Background: There is increasing evidence for the role of prenatal stress in shaping offspring DNA methylation and disease susceptibility. In the current study, we aimed to identify genes and pathways associated with pregnancy anxiety using a genome-wide DNA methylation approach. Methods: We selected 22 versus 23 newborns from our Prenatal Early Life Stress (PELS) cohort, exposed to the lowest or highest degree of maternal pregnancy anxiety, respectively. Cord blood genome-wide DNA methylation was assayed using the HumanMethylation450 BeadChip (HM450, n=45) and candidate gene methylation using EpiTYPER (n=80). Cortisol levels were measured at 2, 4, and 12months of age to test infant stress system (re)activity. Results: Data showed ten differentially methylated regions (DMR) when comparing newborns exposed to low versus high pregnancy anxiety scores. We validated a top DMR in the GABA-B receptor subunit 1 gene (GABBR1) revealing the association with pregnancy anxiety particularly in male newborns (most significant CpG Pearson R=0.517, p=0.002; average methylation Pearson R=0.332, p=0.039). Cord blood GABBR1 methylation was associated with infant cortisol levels in response to a routine vaccination at 4months old. Conclusions: In conclusion, our results show that pregnancy anxiety is associated with differential DNA methylation patterns in newborns and that our candidate gene GABBR1 is associated with infant hypothalamic-pituitary-adrenal axis response to a stressor. Our findings reveal a potential role for GABBR1 methylation in association with stress and provide grounds for further research.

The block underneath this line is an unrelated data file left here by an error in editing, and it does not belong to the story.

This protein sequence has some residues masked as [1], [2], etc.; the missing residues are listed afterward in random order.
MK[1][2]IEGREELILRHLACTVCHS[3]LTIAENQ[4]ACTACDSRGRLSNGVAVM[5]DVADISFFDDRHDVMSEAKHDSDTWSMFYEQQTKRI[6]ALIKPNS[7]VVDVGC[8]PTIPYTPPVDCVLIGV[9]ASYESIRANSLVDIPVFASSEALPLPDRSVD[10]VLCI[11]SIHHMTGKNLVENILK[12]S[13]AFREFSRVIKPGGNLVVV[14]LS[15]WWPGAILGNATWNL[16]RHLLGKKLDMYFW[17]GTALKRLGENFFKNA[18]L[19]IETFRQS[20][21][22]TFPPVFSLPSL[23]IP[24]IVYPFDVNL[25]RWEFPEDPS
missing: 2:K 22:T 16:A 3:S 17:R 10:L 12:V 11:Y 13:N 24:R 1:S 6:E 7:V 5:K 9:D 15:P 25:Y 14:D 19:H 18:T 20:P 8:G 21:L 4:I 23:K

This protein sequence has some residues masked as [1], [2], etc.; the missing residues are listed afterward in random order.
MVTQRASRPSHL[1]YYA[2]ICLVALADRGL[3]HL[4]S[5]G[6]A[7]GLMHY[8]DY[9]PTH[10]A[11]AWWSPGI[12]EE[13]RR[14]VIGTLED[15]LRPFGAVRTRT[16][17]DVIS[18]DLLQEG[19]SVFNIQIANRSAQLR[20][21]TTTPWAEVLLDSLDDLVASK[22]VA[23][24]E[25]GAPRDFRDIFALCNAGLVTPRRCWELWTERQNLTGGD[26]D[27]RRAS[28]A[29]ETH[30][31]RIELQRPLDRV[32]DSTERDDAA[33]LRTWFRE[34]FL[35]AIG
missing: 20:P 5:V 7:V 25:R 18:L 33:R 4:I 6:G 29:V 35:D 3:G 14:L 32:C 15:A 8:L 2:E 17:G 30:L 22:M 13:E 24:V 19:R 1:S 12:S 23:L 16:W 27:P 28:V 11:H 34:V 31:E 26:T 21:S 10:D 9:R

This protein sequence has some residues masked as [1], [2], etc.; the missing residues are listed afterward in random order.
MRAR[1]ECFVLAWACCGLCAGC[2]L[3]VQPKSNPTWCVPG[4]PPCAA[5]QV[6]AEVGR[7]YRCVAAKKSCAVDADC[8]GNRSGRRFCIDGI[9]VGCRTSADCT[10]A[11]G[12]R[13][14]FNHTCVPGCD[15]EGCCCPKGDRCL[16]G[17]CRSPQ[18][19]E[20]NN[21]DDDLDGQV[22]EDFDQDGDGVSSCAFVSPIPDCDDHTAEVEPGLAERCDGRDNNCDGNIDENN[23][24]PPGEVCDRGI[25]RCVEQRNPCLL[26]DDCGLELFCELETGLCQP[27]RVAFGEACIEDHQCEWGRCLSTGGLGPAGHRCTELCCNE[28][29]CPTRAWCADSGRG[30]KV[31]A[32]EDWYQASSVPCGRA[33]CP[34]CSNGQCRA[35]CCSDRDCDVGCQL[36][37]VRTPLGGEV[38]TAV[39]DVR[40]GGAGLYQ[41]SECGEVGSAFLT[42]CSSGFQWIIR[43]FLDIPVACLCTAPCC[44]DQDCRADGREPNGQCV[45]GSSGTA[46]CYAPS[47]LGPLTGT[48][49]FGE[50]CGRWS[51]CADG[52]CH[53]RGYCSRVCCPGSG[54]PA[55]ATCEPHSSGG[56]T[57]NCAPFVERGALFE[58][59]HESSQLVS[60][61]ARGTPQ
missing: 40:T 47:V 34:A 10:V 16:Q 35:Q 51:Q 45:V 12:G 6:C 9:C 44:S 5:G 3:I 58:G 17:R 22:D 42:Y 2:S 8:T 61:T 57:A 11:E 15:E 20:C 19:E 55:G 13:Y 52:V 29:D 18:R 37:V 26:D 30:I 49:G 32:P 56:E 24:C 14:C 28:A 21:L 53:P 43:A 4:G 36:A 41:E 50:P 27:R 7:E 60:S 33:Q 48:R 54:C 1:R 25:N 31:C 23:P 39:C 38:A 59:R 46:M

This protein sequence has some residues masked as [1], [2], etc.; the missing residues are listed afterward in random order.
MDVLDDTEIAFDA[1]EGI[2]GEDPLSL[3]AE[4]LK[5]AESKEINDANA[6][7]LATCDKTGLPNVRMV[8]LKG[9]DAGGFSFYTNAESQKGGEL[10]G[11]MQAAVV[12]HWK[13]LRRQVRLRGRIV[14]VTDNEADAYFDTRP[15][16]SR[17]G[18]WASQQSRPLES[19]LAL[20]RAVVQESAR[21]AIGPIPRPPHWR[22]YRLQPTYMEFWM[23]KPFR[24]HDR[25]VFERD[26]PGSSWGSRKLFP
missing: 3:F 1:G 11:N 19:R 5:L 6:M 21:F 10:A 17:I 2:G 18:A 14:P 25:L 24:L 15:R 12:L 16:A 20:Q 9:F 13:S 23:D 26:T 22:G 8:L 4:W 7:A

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Keywords DNA methylation, GABBR1, Gender differences, HPA axis, Pregnancy anxiety, Prenatal stress
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Journal Clinical Epigenetics
Vangeel, E.B. (Elise Beau), Pishva, E. (Ehsan), Hompes, T. (Titia), van den Hove, D. (Daniel), Lambrechts, D, Allegaert, K.M, … Claes, S. (2017). Newborn genome-wide DNA methylation in association with pregnancy anxiety reveals a potential role for GABBR1. Clinical Epigenetics, 9(1). doi:10.1186/s13148-017-0408-5